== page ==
I think I have always been fairly ambivalent about The Dairy Farmers of Britain. This is because I fear milk (being both liquid and opaque, it gives me the creeps. In case you’re wondering, I mostly drink water, and occasionally gin in the mornings). On the other hand, I really like cheese. All cheese. And I’m given to understand that without cows, sheep, a sporadic goat, and the Dairy Farmers of Britain, I would have less of it in my fridge. This happy knowledge puts me way ahead of many thousands of children, according to this week’s DFOB survey. They quizzed 1000 kids, aged between 8 and 15, and discovered that only 3% could tell them that a beefburger came from a cow. 3% of children in the East Midlands (the turophile county, evidently) and 11 % of kids in Wales couldn’t say which animals cheese might come from. A glorious 2% claimed to believe that eggs come from cows. Which they may do, but only if the cow is running a black market operation behind the back of Bernard Matthews.
Now, I tend to be suspicious of any survey involving children, because it seems to me that if I were twelve, and someone appeared with a clipboard and a set of grindingly facile questions, the temptation to make things up would be irresistible, and I would cheerily claim that cheese came from the moon, that eggs were the spawn of pixies, and, if pushed, that Winston Churchill had a minor role in The OC.
But even if they were sincere, I don’t think we should be too worried. Food is confusing – raw potatoes are toxic, cooked ones are chips. Mushrooms won’t kill you (although I make it a policy never to eat anything that grows in the dark), but some fungi, which look exactly like them, will produce a lengthy, agonising death, one of my least favourite kinds. Oysters are food, but occasionally produce jewellery. Two years ago, I discovered, quite by accident, that prawns are grey until you cook them. I haven’t ever eaten a prawn, I never walk down the fish aisle in a supermarket, so I’d always just assumed they were pink, like they are in restaurants. I don’t think I’ve suffered for it, and I can’t imagine the prawns have either. And I found out only today that that lobsters are black until cooked, whereupon they turn red. I consider that a warning, but I suppose if the fact that you’re about to digest a giant wet bug doesn’t put you off, the red danger sign is unlikely to either.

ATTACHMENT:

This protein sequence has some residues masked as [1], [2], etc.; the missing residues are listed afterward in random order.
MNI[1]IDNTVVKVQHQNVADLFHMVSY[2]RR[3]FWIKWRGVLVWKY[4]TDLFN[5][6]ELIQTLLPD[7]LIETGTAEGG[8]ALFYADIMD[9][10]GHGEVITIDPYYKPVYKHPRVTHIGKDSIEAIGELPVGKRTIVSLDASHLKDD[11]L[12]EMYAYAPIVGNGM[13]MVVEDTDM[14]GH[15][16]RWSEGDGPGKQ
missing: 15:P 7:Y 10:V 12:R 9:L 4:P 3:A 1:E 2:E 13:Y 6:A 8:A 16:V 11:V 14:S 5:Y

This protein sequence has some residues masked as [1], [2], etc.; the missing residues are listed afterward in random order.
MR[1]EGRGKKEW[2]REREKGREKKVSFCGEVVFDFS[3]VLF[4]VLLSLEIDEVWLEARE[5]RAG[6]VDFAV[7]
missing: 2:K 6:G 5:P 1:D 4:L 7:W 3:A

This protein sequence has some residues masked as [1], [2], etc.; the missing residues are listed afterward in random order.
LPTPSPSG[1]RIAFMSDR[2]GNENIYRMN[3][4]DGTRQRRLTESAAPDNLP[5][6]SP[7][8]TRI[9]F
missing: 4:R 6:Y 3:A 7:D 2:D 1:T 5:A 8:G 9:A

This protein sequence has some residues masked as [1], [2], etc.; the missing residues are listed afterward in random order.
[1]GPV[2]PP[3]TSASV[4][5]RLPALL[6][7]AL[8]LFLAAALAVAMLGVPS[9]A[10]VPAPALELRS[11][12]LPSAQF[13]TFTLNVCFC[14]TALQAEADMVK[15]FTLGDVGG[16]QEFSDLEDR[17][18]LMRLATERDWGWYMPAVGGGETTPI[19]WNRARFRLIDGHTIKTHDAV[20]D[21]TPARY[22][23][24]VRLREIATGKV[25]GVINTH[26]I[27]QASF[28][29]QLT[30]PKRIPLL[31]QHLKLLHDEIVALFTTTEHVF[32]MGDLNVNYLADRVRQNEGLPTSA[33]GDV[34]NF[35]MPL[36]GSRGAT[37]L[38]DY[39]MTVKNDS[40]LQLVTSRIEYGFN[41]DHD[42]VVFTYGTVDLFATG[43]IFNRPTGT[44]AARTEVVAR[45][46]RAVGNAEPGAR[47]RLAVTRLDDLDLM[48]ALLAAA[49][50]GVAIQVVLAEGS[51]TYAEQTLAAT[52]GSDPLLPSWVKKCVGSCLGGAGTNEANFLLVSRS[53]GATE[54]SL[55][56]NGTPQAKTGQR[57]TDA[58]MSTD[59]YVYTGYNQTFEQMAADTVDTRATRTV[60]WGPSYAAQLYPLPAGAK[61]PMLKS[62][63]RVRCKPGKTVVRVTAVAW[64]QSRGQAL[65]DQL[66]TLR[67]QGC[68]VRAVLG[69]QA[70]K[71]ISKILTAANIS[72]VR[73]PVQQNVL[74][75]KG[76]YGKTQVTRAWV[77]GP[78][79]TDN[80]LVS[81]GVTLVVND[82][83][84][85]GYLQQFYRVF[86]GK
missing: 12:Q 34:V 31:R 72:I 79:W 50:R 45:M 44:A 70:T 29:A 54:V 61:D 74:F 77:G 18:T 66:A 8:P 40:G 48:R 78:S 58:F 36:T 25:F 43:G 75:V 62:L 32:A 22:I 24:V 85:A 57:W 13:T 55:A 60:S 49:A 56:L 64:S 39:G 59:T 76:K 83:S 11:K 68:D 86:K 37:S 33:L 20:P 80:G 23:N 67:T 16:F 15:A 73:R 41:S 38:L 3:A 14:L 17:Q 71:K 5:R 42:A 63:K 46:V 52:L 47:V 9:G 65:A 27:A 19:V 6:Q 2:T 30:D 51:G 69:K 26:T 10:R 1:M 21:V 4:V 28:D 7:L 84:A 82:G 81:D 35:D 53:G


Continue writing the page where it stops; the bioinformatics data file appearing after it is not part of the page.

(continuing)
We tend to assume children are ignorant when they don’t know what we know. And yet they almost certainly understand those wheeled trainers, which may be called heelys but I am too old to know for sure. Seeing a child skating, walking, and then skating again, all without any seeming adjustment to their footwear, makes me feel a bit like the savages in King Solomon’s Mines: I can’t explain them, so I’ve decided they must be magic.
And the more I think about this, the more I realise that there’s quite a lot of stuff that many of us don’t know. I can’t tell you the difference between wi-fi and Bluetooth. They’re both wireless, they both convey data, they have a different symbol in the corner of my screen, and that’s all I’ve got. In spite of the fact that a patient scientist has explained the second law of thermodynamics to me really quite slowly, I still don’t see why the heat that comes off the back of a fridge can’t be used, at least in part, to power the fridge. I also don’t get how you can play a game of table tennis on an X-box 360, against someone on the other side of the world, whose every button press is relayed to you instantly. How is that not faster than the speed of light?
And this isn’t just a technology thing. I don’t really believe that the same plant can produce sap which can be turned into a pencil-eraser, a car tyre or fetish gear. My editor confessed yesterday that he doesn’t understand how windows are made. I would have mocked, but then realised I don’t know either. I was 28 before I realised that ponies weren’t the same thing as foals, but were in fact quite separate animals, like zebras. And I read Flambards as a child. I moved house recently, and there are birds outside which aren’t pigeons, magpies, or small brown ones, which I consider to be one breed. I had to ring a friend and ask what they were (jays, apparently).
I think we have to accept, child and adult alike, that there is a limit to the amount of information we can store in our brains at any one time, and we have to pick what we think we’ll need the most. I, for example, have a working knowledge of every episode of Columbo, and an unerring ability to find toast in a seemingly hostile environment. This leaves me no room to understand why there are magnets, or Jeremy Kyle.